Aha! It’s not really a question of following the rules or not. It’s more a matter of how we choose to interpret them, how we understand the principles we’re putting into practice. To some degree, it has to do with priorities, I think, which goes directly to self-expression. Sometimes different elements in art might contradict each other. As the artist, we choose which to express.
Maybe “The Rules of Art” exist only in imaginary worlds, such as that of Spongebob Squarepants and Squidward Tentacles. In an episode titled “Artist Unknown“, Squidward lectures SpongeBob about following every rule in the book to know how to properly do art. However, Squidward’s words cause SpongeBob to leave in tears.
There is, perhaps, a sense that true artists don’t need rules, that rules get in the way, block us from expressing what’s truly in our hearts, and that if we really want to pursue art we need to throw out any rules and do whatever feels right. How many times have instructors encouraged us with the words, “Anything goes!” or “There are no mistakes”… ?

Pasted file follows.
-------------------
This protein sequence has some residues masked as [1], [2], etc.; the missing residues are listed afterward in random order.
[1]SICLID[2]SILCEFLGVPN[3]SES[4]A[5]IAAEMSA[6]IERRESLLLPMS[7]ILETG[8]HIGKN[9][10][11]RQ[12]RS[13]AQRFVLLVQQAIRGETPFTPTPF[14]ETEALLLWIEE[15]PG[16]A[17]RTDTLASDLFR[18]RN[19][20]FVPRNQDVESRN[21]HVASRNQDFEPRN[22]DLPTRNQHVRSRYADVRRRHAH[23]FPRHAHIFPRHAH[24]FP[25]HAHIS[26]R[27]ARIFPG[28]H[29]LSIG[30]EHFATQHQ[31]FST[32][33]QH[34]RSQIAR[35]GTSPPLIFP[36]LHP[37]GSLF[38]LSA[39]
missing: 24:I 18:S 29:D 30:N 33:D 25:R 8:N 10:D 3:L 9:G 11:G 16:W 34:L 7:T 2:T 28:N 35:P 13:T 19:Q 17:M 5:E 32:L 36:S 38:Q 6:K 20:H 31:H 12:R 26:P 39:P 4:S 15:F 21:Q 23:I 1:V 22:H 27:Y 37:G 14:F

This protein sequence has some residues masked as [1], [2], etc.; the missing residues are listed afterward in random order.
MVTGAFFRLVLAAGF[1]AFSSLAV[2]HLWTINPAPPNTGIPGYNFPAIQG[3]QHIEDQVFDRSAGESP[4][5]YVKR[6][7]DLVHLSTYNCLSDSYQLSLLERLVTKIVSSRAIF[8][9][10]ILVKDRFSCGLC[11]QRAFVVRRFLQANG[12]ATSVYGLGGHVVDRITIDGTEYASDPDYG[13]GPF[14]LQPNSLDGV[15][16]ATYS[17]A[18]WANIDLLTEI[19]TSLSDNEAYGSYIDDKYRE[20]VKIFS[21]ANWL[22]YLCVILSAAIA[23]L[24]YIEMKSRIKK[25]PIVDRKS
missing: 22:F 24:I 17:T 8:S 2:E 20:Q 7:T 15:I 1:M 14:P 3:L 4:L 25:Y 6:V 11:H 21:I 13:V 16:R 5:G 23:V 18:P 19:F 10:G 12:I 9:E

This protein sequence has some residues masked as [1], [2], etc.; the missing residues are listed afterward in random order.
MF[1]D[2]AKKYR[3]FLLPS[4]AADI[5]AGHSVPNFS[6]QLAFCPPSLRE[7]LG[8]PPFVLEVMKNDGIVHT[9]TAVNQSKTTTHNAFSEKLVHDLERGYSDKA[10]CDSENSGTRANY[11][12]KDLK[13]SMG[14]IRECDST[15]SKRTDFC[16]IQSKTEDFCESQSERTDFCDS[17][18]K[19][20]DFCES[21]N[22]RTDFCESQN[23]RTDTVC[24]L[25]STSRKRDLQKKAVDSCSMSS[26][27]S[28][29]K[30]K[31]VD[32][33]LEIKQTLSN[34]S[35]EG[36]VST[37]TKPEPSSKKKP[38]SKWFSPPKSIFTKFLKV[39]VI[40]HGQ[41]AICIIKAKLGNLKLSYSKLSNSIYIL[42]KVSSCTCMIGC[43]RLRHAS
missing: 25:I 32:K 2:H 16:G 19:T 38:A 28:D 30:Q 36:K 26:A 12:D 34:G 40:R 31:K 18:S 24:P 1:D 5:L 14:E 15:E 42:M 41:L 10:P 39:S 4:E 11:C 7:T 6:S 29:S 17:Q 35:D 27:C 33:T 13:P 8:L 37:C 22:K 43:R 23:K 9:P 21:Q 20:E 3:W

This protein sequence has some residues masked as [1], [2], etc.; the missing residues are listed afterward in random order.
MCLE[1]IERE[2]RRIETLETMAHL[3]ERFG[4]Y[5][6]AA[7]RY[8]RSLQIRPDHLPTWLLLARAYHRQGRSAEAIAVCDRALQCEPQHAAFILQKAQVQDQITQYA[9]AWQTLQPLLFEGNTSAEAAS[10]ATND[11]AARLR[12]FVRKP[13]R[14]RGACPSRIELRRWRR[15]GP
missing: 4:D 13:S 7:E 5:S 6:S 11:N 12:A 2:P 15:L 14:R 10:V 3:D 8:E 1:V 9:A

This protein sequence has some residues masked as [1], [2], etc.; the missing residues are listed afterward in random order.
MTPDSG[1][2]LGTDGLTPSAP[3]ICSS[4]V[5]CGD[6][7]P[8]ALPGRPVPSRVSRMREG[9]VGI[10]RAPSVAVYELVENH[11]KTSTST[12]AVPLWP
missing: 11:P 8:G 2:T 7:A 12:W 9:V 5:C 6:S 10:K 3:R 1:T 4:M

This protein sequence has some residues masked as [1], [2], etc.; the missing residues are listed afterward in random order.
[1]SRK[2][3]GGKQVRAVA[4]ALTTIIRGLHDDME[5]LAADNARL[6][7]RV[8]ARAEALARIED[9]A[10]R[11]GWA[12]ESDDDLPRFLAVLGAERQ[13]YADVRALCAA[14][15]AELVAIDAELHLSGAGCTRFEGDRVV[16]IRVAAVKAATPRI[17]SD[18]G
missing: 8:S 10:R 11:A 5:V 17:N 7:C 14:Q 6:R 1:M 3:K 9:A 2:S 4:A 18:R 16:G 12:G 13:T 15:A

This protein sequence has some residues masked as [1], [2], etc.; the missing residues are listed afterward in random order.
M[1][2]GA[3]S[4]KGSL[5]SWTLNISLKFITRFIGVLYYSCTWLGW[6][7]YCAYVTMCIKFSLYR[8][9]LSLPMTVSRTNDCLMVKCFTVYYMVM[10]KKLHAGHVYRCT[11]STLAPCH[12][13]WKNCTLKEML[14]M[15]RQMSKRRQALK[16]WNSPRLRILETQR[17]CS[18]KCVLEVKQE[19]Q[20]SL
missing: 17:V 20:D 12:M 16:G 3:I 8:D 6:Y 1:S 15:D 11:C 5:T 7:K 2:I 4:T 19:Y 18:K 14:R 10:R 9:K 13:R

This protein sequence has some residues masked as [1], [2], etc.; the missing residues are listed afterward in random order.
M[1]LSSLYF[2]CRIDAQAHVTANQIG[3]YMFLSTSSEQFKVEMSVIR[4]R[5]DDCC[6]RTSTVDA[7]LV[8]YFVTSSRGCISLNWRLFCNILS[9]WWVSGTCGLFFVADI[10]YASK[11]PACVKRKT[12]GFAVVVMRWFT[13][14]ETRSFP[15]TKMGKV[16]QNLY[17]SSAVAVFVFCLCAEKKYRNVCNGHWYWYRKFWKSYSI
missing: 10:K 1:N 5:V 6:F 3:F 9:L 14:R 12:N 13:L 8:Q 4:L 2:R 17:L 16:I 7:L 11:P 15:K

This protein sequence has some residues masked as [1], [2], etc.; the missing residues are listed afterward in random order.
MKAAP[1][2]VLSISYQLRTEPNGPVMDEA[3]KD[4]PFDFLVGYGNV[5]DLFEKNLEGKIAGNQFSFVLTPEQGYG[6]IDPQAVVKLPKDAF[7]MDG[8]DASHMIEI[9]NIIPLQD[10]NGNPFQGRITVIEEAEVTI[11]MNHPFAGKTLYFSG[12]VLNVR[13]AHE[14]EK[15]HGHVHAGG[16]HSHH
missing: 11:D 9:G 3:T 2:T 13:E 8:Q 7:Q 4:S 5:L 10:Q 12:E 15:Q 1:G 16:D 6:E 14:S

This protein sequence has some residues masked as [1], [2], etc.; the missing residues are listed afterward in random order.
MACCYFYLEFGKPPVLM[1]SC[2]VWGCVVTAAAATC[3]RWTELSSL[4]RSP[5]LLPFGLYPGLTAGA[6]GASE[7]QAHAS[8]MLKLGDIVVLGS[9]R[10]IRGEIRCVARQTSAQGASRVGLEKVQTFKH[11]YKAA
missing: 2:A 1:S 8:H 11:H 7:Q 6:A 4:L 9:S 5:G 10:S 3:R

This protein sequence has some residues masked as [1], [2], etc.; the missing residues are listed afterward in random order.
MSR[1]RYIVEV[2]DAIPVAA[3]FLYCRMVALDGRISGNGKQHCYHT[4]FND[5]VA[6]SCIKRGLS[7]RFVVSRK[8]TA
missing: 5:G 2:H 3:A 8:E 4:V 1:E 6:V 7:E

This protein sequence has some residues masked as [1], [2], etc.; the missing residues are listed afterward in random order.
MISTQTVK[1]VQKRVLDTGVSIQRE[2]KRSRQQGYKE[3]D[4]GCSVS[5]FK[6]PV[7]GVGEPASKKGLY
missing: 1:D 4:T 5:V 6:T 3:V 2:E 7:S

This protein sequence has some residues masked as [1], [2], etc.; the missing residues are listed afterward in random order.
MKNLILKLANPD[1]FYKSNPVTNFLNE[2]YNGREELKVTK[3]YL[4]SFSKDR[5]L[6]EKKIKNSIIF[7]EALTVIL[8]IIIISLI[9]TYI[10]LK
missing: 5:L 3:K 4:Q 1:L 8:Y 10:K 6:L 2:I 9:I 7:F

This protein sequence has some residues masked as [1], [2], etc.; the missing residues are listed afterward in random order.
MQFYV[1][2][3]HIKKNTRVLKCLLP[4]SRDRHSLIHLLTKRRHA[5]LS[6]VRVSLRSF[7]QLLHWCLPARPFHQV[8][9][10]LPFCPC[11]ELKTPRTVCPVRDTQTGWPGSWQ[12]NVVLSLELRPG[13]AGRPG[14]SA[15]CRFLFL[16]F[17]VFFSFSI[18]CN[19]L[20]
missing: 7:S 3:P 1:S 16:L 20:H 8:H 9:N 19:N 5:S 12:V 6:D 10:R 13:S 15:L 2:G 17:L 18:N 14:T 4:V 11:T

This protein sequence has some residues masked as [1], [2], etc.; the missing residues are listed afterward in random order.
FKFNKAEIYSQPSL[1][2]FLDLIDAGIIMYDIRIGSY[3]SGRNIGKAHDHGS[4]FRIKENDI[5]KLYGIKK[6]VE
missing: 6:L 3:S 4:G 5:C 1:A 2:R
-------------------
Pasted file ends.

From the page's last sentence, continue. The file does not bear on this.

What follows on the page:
Are there rules in art? If so, should we follow them? Is it all right to break them? Is it really a question of how we interpret them? Or should we just toss out Squidward’s book and do our own thing?
As I continued searching for answers, I came across this discussion from the IDEA Society:
It begins by pointing out the role of science:
How useful are rules in art? If it were a science, there would be fixed laws, as in physics and mathematics. If not, is it possible to set rules? Leonardo da Vinci says yes: “Truly this is science, the legitimate daughter of nature, because painting is born of (that) nature.”